The Grandmother and Grandson, Mattea
The Bride and Groom
There’s no freedom like the abandonment of the familiar,
As an attunement to each breath in ourselves and the planet.
Nuances found in foreign waters, and on new lands,
Sweep us from our daily allêe,
Invite us through barriers in perception,
Stretching ways of seeing what we look at every day:
The miraculous layers of life,
From forever ’til tomorrow, and the tomorrows from tomorrow on.
After struggling like a butterfly in a blizzard for the past few months, humanity has fluttered back in my heart. Thank you, Greece. Thanks to Ruthanne Shobe, for glorious blue space to hear the imagination’s song.
I haven’t been blogging much lately, one reason being eight weeks of an arm cast complete with pins, which were all recently and successfully removed. And then I got on a plane for Cabo with one goal: enough daily physical therapy to remind my immobilized arm and fingers how to work and play with friends once more.
So far, so good.
So blue and beautiful.
All the news of home we read is extreme: the Polar Vortex, according to the weatherman. and ‘life threatening temperatures.’ One more day of warmth… Another reason I haven’t been posting much is that I want to do longer, deeper pieces, but in this environment, there’s nothing more exciting than the temperature, whale sightings, fresh fish, healing, water ten times a day, a little shopping in the charming village of San Jose del Cabo. Not very eventful, except perched up on this mountaintop in an infinity pool, literally hanging off the edge of Mother Earth’s nether regions in southern Baja, I sometimes imagine the possibility of an earthquake, even a little quiver set off by an innocent sneeze. I don’t stay there long in my mind because it’s a little too relaxing here, but as you read these words, you must know the fragility of life is never forgotten by me.
With eyes lined,
And mighty haunches fed, bred for dragging ten thousand pounds,
In regal repose, the beast of burden between appointments with the public and the pull.
Steve and I strolled the garish fairway of sugar and screams,
And abdominal organ rearrangements, two for the price of one.
We ambled to the stage for a pretty good Johnny Cash impersonation.
And to another to sing the national anthem in the dark.
We witnessed drivers loading into their reinforced weapons, soldiers going to war for the Demolition Derby.
The deafening derby’s aftermath in silent wreckage. All in the name of destruction.
Some things never change.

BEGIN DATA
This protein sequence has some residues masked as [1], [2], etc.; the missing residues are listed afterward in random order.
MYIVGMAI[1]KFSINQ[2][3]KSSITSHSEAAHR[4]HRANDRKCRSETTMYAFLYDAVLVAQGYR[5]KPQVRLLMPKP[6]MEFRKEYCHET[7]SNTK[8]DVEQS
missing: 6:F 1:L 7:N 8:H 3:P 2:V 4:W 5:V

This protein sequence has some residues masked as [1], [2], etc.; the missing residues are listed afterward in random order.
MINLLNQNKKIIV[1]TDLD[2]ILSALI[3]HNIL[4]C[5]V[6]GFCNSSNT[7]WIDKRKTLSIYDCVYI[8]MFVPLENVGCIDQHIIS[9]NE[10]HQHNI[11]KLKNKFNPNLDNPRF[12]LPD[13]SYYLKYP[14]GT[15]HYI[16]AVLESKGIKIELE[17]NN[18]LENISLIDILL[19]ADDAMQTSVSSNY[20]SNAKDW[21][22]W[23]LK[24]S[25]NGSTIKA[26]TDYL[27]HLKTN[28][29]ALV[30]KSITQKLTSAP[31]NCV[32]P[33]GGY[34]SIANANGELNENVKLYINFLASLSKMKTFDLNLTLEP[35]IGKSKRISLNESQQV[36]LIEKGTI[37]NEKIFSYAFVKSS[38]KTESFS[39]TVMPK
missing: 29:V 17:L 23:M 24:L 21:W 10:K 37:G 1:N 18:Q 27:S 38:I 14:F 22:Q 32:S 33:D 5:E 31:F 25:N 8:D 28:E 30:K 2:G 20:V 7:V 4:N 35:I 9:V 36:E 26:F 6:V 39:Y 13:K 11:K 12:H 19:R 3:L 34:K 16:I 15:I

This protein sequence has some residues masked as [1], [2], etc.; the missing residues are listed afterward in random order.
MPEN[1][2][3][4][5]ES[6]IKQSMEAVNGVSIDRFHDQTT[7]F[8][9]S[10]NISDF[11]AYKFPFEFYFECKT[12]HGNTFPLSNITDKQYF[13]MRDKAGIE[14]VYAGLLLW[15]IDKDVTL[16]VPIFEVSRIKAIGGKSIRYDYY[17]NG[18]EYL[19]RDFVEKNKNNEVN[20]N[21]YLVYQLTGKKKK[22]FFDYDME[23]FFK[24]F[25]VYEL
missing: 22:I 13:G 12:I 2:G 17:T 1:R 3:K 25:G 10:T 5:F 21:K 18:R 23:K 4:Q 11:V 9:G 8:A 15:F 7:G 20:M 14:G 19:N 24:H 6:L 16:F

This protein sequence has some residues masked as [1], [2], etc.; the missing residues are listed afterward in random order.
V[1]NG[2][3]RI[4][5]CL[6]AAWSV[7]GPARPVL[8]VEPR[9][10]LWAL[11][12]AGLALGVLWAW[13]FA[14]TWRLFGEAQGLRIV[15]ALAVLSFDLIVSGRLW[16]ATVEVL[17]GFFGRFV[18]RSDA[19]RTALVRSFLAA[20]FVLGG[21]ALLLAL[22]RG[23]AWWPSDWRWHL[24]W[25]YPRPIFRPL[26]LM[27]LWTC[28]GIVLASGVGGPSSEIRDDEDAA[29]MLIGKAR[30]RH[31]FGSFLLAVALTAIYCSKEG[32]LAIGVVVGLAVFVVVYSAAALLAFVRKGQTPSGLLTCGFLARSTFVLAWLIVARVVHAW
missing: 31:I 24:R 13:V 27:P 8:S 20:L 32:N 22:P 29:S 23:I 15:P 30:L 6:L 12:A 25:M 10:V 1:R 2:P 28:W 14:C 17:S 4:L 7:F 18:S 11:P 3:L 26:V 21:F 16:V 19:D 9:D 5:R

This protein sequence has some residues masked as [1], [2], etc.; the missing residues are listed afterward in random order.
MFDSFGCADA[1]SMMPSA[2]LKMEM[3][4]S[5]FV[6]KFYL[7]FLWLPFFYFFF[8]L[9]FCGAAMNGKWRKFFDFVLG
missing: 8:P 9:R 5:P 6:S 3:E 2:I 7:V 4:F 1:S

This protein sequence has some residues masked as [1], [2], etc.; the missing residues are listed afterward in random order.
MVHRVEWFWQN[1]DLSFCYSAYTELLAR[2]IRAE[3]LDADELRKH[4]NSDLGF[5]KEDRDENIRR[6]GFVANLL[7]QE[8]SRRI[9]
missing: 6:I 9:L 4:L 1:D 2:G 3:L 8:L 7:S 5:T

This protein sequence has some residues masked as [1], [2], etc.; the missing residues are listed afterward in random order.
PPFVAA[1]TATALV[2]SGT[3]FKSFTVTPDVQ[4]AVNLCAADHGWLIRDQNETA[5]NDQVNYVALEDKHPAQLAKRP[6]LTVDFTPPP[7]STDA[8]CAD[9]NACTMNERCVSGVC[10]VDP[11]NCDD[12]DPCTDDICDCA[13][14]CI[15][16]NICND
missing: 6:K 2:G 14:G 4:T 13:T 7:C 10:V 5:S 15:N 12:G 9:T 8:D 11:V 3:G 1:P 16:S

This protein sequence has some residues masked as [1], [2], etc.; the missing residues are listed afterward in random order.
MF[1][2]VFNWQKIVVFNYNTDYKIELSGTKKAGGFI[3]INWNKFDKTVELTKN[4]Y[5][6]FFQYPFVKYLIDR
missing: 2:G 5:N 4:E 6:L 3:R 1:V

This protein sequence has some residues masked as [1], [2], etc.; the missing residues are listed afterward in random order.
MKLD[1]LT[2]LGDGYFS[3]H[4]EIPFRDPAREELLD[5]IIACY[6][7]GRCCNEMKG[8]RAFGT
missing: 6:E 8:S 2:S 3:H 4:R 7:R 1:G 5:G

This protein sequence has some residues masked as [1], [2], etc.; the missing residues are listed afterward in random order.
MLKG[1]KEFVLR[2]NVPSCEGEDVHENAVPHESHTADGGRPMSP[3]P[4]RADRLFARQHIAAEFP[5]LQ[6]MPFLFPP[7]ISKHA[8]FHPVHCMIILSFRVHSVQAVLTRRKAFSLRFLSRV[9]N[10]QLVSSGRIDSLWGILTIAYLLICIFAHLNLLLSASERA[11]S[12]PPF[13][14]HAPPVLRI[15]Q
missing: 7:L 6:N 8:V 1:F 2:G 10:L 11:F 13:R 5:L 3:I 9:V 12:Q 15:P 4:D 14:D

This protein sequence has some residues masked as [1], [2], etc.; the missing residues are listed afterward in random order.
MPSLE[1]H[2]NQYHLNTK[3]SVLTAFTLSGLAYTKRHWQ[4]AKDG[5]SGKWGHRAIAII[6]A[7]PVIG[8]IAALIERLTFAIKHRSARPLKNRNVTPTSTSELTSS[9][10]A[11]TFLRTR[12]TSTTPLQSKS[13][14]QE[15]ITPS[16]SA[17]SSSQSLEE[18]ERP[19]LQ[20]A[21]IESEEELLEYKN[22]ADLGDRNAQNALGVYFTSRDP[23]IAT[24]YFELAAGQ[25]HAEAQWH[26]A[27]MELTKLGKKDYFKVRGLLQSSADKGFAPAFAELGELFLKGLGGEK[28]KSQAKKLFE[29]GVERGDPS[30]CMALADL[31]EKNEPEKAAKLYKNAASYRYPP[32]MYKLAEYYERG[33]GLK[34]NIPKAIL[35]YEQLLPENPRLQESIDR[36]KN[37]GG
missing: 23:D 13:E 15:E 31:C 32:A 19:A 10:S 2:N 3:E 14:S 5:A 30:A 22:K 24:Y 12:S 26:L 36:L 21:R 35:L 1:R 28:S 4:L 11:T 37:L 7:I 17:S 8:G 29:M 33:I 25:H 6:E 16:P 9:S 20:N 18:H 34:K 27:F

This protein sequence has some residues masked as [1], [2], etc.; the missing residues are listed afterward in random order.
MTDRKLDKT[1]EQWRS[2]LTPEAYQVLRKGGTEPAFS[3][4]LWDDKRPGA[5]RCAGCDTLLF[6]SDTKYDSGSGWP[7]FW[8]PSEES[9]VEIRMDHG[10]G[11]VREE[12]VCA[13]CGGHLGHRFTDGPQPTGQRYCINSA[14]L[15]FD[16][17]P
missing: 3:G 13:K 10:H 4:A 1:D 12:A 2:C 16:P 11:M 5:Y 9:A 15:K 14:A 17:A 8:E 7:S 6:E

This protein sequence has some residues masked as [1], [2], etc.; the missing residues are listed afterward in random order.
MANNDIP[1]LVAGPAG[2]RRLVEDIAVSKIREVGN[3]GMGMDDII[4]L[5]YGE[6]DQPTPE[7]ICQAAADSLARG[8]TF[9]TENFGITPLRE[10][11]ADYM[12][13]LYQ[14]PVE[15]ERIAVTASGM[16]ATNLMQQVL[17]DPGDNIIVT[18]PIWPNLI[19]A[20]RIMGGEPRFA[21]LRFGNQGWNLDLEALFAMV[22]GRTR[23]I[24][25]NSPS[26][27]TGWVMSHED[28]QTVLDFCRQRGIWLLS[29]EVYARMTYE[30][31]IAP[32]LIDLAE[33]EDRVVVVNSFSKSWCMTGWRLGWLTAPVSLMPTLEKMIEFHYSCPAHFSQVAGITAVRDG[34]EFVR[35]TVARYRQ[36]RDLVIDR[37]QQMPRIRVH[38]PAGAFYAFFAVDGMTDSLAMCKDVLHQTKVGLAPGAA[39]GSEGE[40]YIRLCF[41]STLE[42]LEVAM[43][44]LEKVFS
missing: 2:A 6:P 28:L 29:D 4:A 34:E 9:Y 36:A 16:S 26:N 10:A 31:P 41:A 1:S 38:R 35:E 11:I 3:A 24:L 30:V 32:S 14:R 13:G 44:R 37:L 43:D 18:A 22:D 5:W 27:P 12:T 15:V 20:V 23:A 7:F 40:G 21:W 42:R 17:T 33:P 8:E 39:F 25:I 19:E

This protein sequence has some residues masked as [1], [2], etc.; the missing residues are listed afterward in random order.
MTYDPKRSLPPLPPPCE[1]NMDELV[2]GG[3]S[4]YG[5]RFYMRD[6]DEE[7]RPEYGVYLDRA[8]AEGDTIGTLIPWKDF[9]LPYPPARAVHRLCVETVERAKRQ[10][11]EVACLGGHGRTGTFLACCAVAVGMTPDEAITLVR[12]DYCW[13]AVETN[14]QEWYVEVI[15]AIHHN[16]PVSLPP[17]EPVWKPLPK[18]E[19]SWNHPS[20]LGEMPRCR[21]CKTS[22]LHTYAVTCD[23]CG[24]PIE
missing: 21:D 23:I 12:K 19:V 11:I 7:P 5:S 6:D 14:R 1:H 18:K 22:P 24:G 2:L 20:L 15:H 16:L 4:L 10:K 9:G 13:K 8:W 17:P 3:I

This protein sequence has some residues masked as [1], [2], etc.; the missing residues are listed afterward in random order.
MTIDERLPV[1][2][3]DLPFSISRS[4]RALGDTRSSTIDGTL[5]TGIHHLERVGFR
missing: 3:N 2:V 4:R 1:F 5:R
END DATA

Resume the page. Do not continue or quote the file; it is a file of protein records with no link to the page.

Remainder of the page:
It’s a comfort to know that there will always be the best bouquet, the perfect green bean , the finest pair of knitted gloves, the strongest oxen team, the most fortified jalopy, singers who imitate the great, and Steve and I, like other spectators, gathering for an evening where screaming your head off is not only the norm, but the expectation. It’s like being young.
First photo by Steve Kramer, the rest by yours truly.
Traveling by car toward Indianapolis today at 75 miles an hour, I rolled down the window in an attempt to capture the softness of the hues. Indiana’s soil and even the trees, maybe because of mineral content, maybe because of the mist and cloud cover, but most likely a combination of all the elements, were mauve.
Color has never had such a profound effect on me as this Spring.
From the plane, above the very clouds that rained down on us on the ground, another type of landscape, luminosity that woke me from a snooze. Today involved high speeds and soft lands.
On the very first night strolling through the ancient streets of Rome
Soft sweetness in a bakery window sliced through my traveling fog.
The next morning at breakfast, a cone bouquet screamed ‘Gelato!’
Everywhere we walked, colorful bins of temptation,
Gardens of chocolate delights,
Posies waiting to be picked,
Each blossom prettier than the one before.
So many, even handmade tassels became a pastel homage to Easter.
May yours be lovely and sweet.
Everywhere, my dear friend Kathy and I went in Rome, were angels carved in stone,
Reminding us of our innocence.
Under impossibly blue skies, above the Trevi Fountain,
In the saffron meditators above the Forum,
And beneath the pearlescence of a stormy evening,
We stared at the ancient miraculous,
All gorgeous reminders of our impermanence.
My sister, Melanie, matching the environment of Sarasota in February on our annual snowbird pilgramage
A herd of herons (actually, Ibis) on the driveway after a long day
A crane found in the frond of a Fan Palm
Groundcover of fruit from a date tree
The mighty Live Oak at dusk
Trees and Spanish Moss of Red Bug Slough (sloo), 72 acres of public land in Sarasota, Florida